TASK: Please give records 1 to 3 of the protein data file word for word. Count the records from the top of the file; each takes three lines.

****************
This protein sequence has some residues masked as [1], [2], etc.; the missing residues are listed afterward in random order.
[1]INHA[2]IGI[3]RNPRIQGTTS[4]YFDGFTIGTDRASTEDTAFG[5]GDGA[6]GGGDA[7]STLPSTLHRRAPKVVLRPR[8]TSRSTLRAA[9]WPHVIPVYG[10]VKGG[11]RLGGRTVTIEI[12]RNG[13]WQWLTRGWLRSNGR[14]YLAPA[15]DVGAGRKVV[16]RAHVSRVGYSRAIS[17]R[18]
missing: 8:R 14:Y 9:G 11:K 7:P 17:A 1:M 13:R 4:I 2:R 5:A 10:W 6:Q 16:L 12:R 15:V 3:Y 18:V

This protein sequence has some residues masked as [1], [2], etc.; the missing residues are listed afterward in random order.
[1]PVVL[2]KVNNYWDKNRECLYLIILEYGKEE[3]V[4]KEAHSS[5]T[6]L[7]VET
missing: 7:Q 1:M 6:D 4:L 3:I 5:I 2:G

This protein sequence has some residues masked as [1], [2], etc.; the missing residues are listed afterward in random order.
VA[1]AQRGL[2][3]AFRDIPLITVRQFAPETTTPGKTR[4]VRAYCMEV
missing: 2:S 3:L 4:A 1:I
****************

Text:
This protein sequence has some residues masked as [1], [2], etc.; the missing residues are listed afterward in random order.
[1]INHA[2]IGI[3]RNPRIQGTTS[4]YFDGFTIGTDRASTEDTAFG[5]GDGA[6]GGGDA[7]STLPSTLHRRAPKVVLRPR[8]TSRSTLRAA[9]WPHVIPVYG[10]VKGG[11]RLGGRTVTIEI[12]RNG[13]WQWLTRGWLRSNGR[14]YLAPA[15]DVGAGRKVV[16]RAHVSRVGYSRAIS[17]R[18]
missing: 8:R 14:Y 9:G 11:K 7:P 17:A 1:M 13:R 4:I 2:R 5:A 10:W 6:Q 16:L 12:R 15:V 3:Y 18:V

This protein sequence has some residues masked as [1], [2], etc.; the missing residues are listed afterward in random order.
[1]PVVL[2]KVNNYWDKNRECLYLIILEYGKEE[3]V[4]KEAHSS[5]T[6]L[7]VET
missing: 7:Q 1:M 6:D 4:L 3:I 5:I 2:G

This protein sequence has some residues masked as [1], [2], etc.; the missing residues are listed afterward in random order.
VA[1]AQRGL[2][3]AFRDIPLITVRQFAPETTTPGKTR[4]VRAYCMEV
missing: 2:S 3:L 4:A 1:I